Die Brücke, 1959 (The Bridge) by Bernhard Wicki is frequently acknowledged as a momentous anti-war film, though its significance is more nuanced and multifaceted. Its view on war is further ambiguous than the tedious representation would advocate. This was several years after the Federal Republic of Germany reinstituted the army, joined the NATO alliance in 1955, and reinstated the military draft of young men in 1956.
Therefore, this film is not only a testimony about the German past but also the German present. It displays the irrational annihilation of six young Germans at the end of WWII, summoning up a very agonizing recollection of Nazi Germany’s futile effort to turn back the Allied invasion by hurling teenage boys into the fight. However, because West Germany had only recently reinstituted a military draft on young men, the film also implicates a standpoint against West German remilitarization. The conventional West German government comprehended this message as well. Die Brücke was released in the United States on May 1, 1961 to a critical and popular acclaim, offering an obvious reiteration of the war-is-hell theme, but does so with compelling visual imagery and legitimate emotional resonance.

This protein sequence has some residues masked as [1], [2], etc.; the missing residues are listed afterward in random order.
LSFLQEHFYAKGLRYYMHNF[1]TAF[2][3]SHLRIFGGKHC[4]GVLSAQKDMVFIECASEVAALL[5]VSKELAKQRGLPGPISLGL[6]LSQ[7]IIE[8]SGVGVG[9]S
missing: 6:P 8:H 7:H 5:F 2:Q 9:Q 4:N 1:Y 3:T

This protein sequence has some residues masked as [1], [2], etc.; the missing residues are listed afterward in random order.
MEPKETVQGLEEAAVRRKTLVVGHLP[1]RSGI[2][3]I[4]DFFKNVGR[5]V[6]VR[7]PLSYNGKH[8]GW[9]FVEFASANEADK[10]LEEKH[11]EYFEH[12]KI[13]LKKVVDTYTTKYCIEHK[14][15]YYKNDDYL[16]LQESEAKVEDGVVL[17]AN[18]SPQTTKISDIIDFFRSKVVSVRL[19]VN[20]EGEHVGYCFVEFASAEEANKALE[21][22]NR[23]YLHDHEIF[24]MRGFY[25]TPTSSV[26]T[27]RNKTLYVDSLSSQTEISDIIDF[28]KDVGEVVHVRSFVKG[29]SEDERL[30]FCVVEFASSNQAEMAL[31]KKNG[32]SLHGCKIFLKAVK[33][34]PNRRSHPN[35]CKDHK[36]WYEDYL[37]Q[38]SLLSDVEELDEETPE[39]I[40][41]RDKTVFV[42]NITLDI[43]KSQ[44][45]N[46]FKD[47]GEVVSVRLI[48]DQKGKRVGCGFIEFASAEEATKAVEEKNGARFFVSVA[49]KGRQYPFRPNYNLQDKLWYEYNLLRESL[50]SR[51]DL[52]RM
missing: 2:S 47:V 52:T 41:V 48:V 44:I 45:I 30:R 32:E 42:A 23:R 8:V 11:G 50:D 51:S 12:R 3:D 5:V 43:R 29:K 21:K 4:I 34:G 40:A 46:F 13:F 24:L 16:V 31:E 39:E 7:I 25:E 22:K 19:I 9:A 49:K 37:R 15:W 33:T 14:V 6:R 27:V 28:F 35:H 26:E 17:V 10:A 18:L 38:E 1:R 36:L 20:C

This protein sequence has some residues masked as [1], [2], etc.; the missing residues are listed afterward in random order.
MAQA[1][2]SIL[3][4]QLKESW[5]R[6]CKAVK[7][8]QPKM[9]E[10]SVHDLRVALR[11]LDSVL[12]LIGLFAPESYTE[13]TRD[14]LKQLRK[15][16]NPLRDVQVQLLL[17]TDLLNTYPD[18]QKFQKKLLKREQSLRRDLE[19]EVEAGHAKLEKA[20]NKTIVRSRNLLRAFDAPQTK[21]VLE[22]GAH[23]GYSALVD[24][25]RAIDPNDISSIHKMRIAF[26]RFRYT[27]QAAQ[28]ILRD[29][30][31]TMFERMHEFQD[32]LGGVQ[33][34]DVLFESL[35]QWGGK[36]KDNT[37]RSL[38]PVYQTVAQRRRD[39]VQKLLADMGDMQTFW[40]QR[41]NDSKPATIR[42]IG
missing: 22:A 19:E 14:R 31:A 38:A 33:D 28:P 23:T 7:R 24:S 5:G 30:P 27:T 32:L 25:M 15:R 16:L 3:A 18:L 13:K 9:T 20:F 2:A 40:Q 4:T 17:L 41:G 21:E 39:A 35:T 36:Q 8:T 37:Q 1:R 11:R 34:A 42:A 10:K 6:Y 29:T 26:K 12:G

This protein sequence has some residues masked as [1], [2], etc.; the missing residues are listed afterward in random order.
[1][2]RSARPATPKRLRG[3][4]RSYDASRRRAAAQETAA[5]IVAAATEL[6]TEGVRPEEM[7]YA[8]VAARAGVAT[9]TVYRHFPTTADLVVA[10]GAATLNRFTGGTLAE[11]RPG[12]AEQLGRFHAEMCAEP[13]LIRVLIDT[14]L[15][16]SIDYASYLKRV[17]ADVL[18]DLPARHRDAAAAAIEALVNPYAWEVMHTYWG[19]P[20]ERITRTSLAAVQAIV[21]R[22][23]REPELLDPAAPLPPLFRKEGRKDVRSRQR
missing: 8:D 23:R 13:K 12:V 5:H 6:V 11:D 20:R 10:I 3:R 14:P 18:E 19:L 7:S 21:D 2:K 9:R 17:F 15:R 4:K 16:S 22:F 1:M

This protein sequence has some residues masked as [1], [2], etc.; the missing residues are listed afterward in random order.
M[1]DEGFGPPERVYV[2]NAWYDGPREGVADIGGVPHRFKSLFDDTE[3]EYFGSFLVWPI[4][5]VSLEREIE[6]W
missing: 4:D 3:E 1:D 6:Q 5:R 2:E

The very uselessness of the boys’ service is crystal clear to viewers right at the beginning of the film. The vivid, blatant detail is enhanced by the black-and-white cinematography, ultimately apprehending the chaos amidst the desperately adhered to codes and conventions, structures that generate a misleading sense of mandate and expectedness. Within an interview conducted by Hans Ulrich Reichert of Tagesschau (Daily News) in 1959, Bernhard Wicki noted that he made the film not as a pro- or anti-war statement but rather as a statement against “Unsinn des Krieges überhaupt” (the nonsense of war as such). The film undoubtedly coerces its spectators to question the inevitability and efficacy of diverse approaches and tactics implemented during wartime and more prominently, the cultural and ideological mindsets and circumstances that make such activities seem necessary and even noble.
Vibrantly elucidating “unsinn” in all its tragic pathos, its very tragedy arises from not only the boys’ naiveté and youth, but also the futility of their military service in the face of forthcoming trouncing. One could say that it is as much a study of the expense of human agony subsequent from imprudent and despairing procedures inflicted upon the innocent as it is a blunt denunciation of the appallingly hubristic decrees administered by authorities in times of war, especially those who, out of fright or refutation, are disinclined to concede and who thus coerce others to make the detriments required to defer the inescapable downfall.
The very war situations illustrated, uncover the exploitations of authority that make such calamity conceivable. For example, not only is it the government and military that instills and exploit a naïve and easily...